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Kathryn E. Livingston Headshot

Delayed Grandparenthood? Discover The Joy Of Pet Sitting

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A cousin of mine once had the pleasure of becoming a grandfather at the age of 39. For most boomers, however, grandparenting is likely to come slightly later. Although I'm the mother of three 20-something sons, none are married and grandchildren -- since only one has a serious girlfriend -- seem a far-off possibility. But not to worry! My solution? Pet sitting.

Now let me say straight out that I do love animals. I can't entertain pets in the house, however, because my middle son is allergic to them. And although he lives in his own apartment now, if I were to get a critter, he would rarely -- if ever -- come to visit. (We briefly inherited an 18-year-old cat after my mother died, and that whole year my son spent wheezing.)

But without grandchildren anywhere on the horizon, and short of getting a pet myself, I've discovered a nifty option. Pet sitting (i.e. I go to a friend's house and feed their pets while they are on vacation or traveling for work) is a handy substitute. (Of course, there are "professional pet sitters" who do this kind of thing, but I'm talking about an arrangement that's voluntary and a little less formal.)

We've all heard grandparents gloat about the joys of caring for their grown children's babies or kids. You know the line: "I get to play and feed the baby and then go home!" Grandparenting is cracked up to be far more fun than actual parenting, because at the end of the day, well, it's the end of the day. No nighttime feedings, diaper changings or dealing with tantrums. Just do your loving, joyful granny or gramps act, and then split!

Well, same is true of animals, I've discovered. I am absolutely smitten with the cats and bird that I take care of on a fairly regular basis (my friends seem to travel quite a bit, perhaps because they know I am eagerly waiting in the wings to take care of the cockatiel and kitties). But here's the thing: I get to go into their cozy warm house (my hubby keeps ours at sub-zero temps), pet and play with Heidi and Twinkie, coo at Syd, change their food, water, and litter and I'm out of there. All the perks of having a pet without the hassles (other than interrupting my day). The cats twirl around my ankles and rub their noses on my shins (after all, I'm feeding them!). And the bird is so happy to see me that I get an exuberant whistle any time I'm near.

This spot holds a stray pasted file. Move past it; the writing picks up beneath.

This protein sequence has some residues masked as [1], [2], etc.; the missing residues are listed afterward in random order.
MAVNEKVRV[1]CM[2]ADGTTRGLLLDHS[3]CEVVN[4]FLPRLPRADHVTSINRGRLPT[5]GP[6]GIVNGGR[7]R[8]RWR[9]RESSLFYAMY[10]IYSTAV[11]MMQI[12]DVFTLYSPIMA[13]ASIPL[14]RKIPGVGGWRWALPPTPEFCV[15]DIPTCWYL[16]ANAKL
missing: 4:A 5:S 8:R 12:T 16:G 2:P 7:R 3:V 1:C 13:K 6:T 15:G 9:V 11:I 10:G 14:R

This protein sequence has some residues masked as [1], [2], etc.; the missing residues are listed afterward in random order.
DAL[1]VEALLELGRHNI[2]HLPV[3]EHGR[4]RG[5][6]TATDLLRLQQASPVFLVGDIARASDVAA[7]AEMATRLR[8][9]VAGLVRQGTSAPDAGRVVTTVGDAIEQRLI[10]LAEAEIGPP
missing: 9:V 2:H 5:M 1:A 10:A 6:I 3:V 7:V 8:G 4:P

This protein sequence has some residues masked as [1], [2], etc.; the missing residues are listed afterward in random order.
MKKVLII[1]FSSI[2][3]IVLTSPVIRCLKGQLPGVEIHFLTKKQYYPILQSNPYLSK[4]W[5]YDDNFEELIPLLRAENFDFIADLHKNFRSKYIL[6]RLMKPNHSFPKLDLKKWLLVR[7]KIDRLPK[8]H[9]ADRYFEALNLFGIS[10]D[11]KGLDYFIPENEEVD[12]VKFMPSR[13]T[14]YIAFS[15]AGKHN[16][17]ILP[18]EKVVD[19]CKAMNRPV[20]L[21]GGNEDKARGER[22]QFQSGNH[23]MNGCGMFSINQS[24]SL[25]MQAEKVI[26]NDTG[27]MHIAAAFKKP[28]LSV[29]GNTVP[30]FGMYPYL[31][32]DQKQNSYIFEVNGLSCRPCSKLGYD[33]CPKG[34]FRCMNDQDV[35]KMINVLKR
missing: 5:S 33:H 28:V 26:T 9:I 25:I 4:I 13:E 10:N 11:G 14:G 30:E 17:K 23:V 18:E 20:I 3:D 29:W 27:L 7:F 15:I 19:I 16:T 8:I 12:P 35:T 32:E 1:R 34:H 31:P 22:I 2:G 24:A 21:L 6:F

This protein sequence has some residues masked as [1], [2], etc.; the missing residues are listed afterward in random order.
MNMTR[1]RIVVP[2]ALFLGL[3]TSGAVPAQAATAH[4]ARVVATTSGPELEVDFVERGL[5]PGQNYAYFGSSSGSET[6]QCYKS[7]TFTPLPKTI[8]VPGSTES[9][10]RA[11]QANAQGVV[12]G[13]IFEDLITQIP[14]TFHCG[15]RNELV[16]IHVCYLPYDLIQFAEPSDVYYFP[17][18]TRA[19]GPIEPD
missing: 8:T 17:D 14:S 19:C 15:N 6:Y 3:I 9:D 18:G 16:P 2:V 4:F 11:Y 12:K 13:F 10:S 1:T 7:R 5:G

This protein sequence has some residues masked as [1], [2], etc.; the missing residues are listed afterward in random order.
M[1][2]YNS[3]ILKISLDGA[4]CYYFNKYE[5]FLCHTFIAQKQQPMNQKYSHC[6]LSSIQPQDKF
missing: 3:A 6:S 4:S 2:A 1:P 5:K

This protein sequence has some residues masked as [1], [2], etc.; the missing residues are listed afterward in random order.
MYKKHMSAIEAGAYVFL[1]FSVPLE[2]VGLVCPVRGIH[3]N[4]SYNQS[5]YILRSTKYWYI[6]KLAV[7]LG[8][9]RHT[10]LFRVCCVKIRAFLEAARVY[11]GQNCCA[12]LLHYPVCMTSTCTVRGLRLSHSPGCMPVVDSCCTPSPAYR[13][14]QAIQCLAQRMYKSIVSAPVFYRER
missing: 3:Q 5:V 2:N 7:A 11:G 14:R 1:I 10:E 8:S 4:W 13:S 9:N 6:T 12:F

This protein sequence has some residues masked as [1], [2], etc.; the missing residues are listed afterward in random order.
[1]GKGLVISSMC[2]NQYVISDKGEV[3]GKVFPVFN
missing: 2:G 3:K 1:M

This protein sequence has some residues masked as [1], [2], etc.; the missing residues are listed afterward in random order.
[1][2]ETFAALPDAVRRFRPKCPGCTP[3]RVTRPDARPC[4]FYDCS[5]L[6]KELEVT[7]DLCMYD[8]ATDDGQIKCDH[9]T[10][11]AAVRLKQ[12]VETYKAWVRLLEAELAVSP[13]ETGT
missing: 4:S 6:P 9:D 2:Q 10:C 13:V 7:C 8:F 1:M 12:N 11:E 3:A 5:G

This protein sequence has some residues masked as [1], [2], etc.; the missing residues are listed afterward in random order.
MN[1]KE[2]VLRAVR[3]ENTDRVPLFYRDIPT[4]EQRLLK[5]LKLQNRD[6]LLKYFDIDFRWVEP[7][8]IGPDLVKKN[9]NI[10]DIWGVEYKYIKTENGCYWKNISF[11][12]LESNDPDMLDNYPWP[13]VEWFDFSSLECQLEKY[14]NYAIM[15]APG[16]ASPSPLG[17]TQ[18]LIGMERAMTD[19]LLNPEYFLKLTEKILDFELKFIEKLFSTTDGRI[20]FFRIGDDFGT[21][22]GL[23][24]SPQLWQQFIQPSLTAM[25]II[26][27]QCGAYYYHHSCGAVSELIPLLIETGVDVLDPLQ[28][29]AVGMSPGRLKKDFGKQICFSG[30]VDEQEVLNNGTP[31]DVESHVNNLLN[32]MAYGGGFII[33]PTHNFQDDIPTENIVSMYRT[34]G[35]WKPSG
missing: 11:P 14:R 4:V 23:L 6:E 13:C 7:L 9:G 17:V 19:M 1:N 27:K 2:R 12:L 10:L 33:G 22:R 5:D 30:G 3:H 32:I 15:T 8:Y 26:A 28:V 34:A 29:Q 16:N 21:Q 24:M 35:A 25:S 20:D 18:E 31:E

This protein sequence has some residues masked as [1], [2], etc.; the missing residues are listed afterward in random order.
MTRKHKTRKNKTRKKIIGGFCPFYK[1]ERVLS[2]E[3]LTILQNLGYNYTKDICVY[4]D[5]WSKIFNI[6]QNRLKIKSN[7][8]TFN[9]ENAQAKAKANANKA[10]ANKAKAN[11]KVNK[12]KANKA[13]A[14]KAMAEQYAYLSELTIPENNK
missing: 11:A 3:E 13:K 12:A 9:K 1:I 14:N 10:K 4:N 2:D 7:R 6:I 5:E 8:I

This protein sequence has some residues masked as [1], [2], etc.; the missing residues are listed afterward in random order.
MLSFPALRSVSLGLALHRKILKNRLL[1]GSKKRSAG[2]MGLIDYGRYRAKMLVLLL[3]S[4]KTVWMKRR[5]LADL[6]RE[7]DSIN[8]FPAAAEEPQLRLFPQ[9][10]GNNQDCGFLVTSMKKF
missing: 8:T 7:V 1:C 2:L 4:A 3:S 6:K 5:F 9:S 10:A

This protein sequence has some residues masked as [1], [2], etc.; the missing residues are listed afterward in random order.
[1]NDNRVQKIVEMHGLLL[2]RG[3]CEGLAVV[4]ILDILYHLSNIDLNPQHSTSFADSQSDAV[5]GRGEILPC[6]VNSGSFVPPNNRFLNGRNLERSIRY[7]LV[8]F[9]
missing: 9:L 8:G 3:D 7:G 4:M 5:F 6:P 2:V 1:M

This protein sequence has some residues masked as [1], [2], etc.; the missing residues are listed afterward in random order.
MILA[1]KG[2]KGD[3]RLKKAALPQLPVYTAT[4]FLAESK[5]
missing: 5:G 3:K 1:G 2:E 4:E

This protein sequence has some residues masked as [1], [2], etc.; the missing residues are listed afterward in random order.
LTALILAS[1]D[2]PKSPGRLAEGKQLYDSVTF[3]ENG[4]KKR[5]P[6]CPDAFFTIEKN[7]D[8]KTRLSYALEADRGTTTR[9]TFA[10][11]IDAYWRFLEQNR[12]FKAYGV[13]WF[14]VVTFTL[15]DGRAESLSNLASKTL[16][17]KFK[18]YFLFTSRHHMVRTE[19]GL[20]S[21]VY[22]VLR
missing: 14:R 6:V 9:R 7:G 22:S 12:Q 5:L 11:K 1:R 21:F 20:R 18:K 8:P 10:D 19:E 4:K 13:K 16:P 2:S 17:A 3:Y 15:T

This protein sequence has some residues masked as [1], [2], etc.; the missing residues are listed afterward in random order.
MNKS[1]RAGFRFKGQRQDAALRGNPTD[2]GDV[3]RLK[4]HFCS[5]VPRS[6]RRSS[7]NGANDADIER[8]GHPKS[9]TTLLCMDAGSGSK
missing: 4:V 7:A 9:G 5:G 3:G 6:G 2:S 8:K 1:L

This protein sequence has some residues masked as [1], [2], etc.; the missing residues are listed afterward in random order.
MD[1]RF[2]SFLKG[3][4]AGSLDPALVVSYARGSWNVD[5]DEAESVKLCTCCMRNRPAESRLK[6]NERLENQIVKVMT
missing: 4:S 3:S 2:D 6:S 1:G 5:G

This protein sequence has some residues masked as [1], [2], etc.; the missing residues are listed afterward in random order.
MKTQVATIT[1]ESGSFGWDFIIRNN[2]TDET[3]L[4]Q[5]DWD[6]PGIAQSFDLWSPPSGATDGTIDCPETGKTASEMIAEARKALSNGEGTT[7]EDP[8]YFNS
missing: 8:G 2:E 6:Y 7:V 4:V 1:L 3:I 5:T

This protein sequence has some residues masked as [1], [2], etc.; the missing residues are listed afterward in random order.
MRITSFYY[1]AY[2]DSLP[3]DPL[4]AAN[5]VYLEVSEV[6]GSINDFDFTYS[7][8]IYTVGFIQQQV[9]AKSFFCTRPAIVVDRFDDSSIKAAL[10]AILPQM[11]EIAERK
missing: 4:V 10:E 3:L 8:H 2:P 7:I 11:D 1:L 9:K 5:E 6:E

Pet sitting has other benefits as well. Although I pet-sit because I love animals and want to be of help to my friends, these folks and others seem to insist upon showering me with gifts and trinkets (maybe grandparents have this experience too, but I rather doubt it; most likely the hug of a grandchild is reward enough). Bottles of sparkling water or wine, class cards to yoga studios, chocolates, jewelry and other items often await me when I stop in to feed and pet the felines. I've found that people are genuinely appreciative of someone who cares for their animals. I mean, whom can you trust, really, when it comes to your pets? And getting a pet-loving friend to stop by is a helluva lot cheaper and easier than dragging a menagerie off to the kennel.

One caveat: It's been my experience that it's wiser to care for the pet in its own home (and not just because of my son's allergies). My two experiences with bringing the animal to my house were not favorable. Let's just say that you really feel guilty when the hamster dies in your basement. And if you have a sweet little kitten come to visit you are likely to spend the entire day just sitting and holding it.

Now, I'm not discouraging anyone from becoming a grandparent (and one day I hope to have a real infant to feed instead of something that might scratch or bite me -- though I suppose that's possible with a grandchild as well). But in the meantime, pet sitting seems to be just the ticket. What could be better than the cuddly love of a cat but no litter box in your kitchen?

Earlier on Huff/Post50:

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